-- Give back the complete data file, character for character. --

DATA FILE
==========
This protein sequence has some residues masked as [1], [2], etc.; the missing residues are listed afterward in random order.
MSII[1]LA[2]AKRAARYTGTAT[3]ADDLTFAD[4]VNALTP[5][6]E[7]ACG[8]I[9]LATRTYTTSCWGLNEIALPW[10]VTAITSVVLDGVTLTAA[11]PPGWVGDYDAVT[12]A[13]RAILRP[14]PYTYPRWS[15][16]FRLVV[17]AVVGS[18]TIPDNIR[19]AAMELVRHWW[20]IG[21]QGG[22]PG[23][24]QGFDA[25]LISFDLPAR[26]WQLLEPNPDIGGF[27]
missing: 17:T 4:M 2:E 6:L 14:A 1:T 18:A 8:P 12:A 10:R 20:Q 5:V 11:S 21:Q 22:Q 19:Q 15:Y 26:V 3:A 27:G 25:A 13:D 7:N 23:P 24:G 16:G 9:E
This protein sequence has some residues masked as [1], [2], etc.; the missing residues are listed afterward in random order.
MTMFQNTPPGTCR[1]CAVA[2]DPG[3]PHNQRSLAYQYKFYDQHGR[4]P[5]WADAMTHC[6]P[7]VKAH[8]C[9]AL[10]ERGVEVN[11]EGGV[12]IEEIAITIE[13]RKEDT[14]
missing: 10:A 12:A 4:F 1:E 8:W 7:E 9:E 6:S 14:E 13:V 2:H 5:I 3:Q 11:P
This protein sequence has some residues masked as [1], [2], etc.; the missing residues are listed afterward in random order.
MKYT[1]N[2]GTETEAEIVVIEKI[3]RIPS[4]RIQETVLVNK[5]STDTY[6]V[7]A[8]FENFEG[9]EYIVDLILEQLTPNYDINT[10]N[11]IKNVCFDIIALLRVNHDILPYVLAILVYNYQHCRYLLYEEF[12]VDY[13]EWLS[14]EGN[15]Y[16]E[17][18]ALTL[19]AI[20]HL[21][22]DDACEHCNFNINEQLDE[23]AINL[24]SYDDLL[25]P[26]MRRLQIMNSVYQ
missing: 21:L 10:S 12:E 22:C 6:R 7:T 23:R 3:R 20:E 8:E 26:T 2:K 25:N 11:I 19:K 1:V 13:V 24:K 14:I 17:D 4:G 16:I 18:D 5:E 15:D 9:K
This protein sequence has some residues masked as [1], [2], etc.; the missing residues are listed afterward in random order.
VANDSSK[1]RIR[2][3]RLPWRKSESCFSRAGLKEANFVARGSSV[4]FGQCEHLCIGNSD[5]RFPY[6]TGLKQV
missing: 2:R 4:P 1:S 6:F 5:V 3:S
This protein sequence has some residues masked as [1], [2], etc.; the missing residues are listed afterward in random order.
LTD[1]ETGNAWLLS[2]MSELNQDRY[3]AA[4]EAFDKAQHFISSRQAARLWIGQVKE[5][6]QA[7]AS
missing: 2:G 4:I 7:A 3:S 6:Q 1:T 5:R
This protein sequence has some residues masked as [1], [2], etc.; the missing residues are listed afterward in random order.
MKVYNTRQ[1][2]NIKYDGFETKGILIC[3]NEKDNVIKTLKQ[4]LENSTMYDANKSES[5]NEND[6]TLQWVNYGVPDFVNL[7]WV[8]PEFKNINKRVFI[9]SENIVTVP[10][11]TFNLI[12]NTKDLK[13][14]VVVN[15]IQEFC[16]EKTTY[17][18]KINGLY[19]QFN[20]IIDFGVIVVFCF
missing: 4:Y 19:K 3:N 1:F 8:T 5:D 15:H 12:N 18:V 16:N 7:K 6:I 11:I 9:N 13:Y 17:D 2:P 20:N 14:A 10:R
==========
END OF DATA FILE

This protein sequence has some residues masked as [1], [2], etc.; the missing residues are listed afterward in random order.
MSII[1]LA[2]AKRAARYTGTAT[3]ADDLTFAD[4]VNALTP[5][6]E[7]ACG[8]I[9]LATRTYTTSCWGLNEIALPW[10]VTAITSVVLDGVTLTAA[11]PPGWVGDYDAVT[12]A[13]RAILRP[14]PYTYPRWS[15][16]FRLVV[17]AVVGS[18]TIPDNIR[19]AAMELVRHWW[20]IG[21]QGG[22]PG[23][24]QGFDA[25]LISFDLPAR[26]WQLLEPNPDIGGF[27]
missing: 17:T 4:M 2:E 6:L 14:A 1:T 18:A 8:P 12:A 10:R 20:Q 5:V 11:S 21:Q 22:Q 19:Q 15:Y 26:V 3:A 27:G 25:A 13:D 7:N 23:P 24:G 16:G 9:E
This protein sequence has some residues masked as [1], [2], etc.; the missing residues are listed afterward in random order.
MTMFQNTPPGTCR[1]CAVA[2]DPG[3]PHNQRSLAYQYKFYDQHGR[4]P[5]WADAMTHC[6]P[7]VKAH[8]C[9]AL[10]ERGVEVN[11]EGGV[12]IEEIAITIE[13]RKEDT[14]
missing: 10:A 12:A 4:F 1:E 8:W 7:E 9:E 6:S 14:E 13:V 2:H 5:I 3:Q 11:P
This protein sequence has some residues masked as [1], [2], etc.; the missing residues are listed afterward in random order.
MKYT[1]N[2]GTETEAEIVVIEKI[3]RIPS[4]RIQETVLVNK[5]STDTY[6]V[7]A[8]FENFEG[9]EYIVDLILEQLTPNYDINT[10]N[11]IKNVCFDIIALLRVNHDILPYVLAILVYNYQHCRYLLYEEF[12]VDY[13]EWLS[14]EGN[15]Y[16]E[17][18]ALTL[19]AI[20]HL[21][22]DDACEHCNFNINEQLDE[23]AINL[24]SYDDLL[25]P[26]MRRLQIMNSVYQ
missing: 21:L 10:S 12:E 22:C 6:R 7:T 23:R 3:R 20:E 8:E 26:T 2:K 25:N 11:I 19:K 1:V 13:V 24:K 14:I 17:D 4:G 16:I 18:D 5:E 15:D 9:K
This protein sequence has some residues masked as [1], [2], etc.; the missing residues are listed afterward in random order.
VANDSSK[1]RIR[2][3]RLPWRKSESCFSRAGLKEANFVARGSSV[4]FGQCEHLCIGNSD[5]RFPY[6]TGLKQV
missing: 2:R 4:P 1:S 6:F 5:V 3:S
This protein sequence has some residues masked as [1], [2], etc.; the missing residues are listed afterward in random order.
LTD[1]ETGNAWLLS[2]MSELNQDRY[3]AA[4]EAFDKAQHFISSRQAARLWIGQVKE[5][6]QA[7]AS
missing: 2:G 4:I 7:A 3:S 6:Q 1:T 5:R
This protein sequence has some residues masked as [1], [2], etc.; the missing residues are listed afterward in random order.
MKVYNTRQ[1][2]NIKYDGFETKGILIC[3]NEKDNVIKTLKQ[4]LENSTMYDANKSES[5]NEND[6]TLQWVNYGVPDFVNL[7]WV[8]PEFKNINKRVFI[9]SENIVTVP[10][11]TFNLI[12]NTKDLK[13][14]VVVN[15]IQEFC[16]EKTTY[17][18]KINGLY[19]QFN[20]IIDFGVIVVFCF
missing: 4:Y 19:K 3:N 1:F 8:T 5:D 15:H 12:N 18:V 16:N 7:K 6:I 11:I 9:N 13:Y 17:D 2:P 20:N 14:A 10:R